Monday, November 23, 2009

Whole Grain Rye Bread

Whole Grain Rye Bread
from Healthy Bread in Five Minutes a Day

Printable Recipe

Hands-on time: 5-10 minutes

Rest time: 2 hours on the counter in a lidded but not air tight container
The dough can be used immediately after the first rising or up to seven days refrigerated. According to the authors, the flavor will be better if you wait for at least 24 hours of refrigeration before baking.

Shaping and second rising: 90 minutes, if the dough has been refrigerated, or 40 minutes if fresh.

Baking time: 30-35 minutes

Makes 2 large loaves

2 ½ cups whole wheat flour
2 ¾ cups rye flour
2 ½ cups unbleached all-purpose flour
1½ tablespoons granulated yeast, or 2 packets
1 tablespoon kosher salt (increase or decrease to taste)
1 ½ tbsp caraway seeds plus some for sprinkling on top crust
¼ cup vital wheat gluten
4 cups lukewarm water

Mixing and storing the dough:
1. Whisk together the flours, yeast, salt, caraway and vital wheat gluten in a 5-quart bowl, or a lidded (not airtight) food container.

2. Add the water and mix without kneading, using a spoon, a 14-cup food processor (with dough attachment), or a heavy-duty stand mixer (with paddle). You might need to use wet hands to get the last bit of flour to incorporate if you're not using a machine. (Ruth’s note: it really takes no effort to use a spoon in the storage bowl, so no need for extra cleaning)

3. Cover (not airtight), and allow the dough to rest at room temperature until it rises and collapses (or flattens on top), approximately 2 hours.

4. The dough can be used immediately after the initial rise, though it is easier to handle when cold. Refrigerate in a lidded (not airtight) container and use over the next 7 days. The flavor will be better if you wait for at least 24 hours of refrigeration before baking.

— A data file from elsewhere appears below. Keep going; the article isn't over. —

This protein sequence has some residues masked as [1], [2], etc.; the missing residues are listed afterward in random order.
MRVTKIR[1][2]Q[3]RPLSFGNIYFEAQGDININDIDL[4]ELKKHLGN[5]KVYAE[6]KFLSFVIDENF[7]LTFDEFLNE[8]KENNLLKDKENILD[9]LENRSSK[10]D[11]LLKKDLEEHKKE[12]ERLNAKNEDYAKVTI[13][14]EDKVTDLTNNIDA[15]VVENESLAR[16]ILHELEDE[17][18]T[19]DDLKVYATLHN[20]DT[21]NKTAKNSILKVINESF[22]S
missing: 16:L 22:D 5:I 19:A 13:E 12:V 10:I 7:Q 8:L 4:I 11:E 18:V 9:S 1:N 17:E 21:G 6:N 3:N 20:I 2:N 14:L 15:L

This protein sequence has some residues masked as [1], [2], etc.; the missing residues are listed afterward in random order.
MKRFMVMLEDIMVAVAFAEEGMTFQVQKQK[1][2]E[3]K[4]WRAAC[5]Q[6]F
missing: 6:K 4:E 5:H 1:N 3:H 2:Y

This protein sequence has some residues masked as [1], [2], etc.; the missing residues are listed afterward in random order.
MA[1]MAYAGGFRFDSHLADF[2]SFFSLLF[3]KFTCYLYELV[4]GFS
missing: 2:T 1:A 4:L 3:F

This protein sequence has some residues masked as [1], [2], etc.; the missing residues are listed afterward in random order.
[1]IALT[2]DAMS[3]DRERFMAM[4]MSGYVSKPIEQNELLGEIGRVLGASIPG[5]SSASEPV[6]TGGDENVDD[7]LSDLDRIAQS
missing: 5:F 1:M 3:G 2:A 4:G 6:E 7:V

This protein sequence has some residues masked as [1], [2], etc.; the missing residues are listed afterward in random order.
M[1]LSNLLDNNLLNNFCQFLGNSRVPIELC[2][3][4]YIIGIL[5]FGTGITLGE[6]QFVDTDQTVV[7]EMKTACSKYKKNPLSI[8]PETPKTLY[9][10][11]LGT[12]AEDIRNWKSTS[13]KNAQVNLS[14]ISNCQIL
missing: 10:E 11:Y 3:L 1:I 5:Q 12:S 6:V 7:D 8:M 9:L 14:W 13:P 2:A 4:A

5. On baking day, dust the surface of the refrigerated dough with flour and cut off a 1-pound (grapefruit-size) piece. Dust the piece with more flour and quickly shape it into a ball by stretching the surface of the dough around to the bottom on all four sides, rotating the ball a quarter-turn as you go.

6. Elongate the ball into a narrow oval. Allow the loaf to rest, loosely covered with plastic wrap, on a pizza peel prepared with cornmeal or line with parchment paper for 90 minutes (40 minutes if using fresh unrefrigerated dough).

7. Thirty minutes before baking time, preheat the oven to 450°F/220°C, with a baking/pizza stone on a rack in the center of the oven. Place an empty metal broiler pan or cake tin on any other rack that won’t interfere with the rising bread.

8. Just before baking, use a pastry brush to brush the loaf's top crust with water, and then sprinkle with additional caraway seeds. Slash the loaf with ¼” deep parallel cuts, using a serrated bread knife.

9. Slide the loaf directly onto the hot stone, or place the silicone mat or parchment paper onto the preheated cookie sheet if you don’t have a pizza stone. Pour 1 cup of hot tap water into the broiler pan and quickly close the oven door. Bake for 30-35 minutes or until richly browned and firm. If you used parchment paper, a silicone mat or a cookie sheet under the loaf, carefully remove it two-thirds of the way through the baking and bake the loaf directly on the stone or oven rack for the last third. Smaller or larger loaves will require adjustments in resting and baking times.

10. Remove the bread from the oven and allow it to cool on a rack before slicing and eating.

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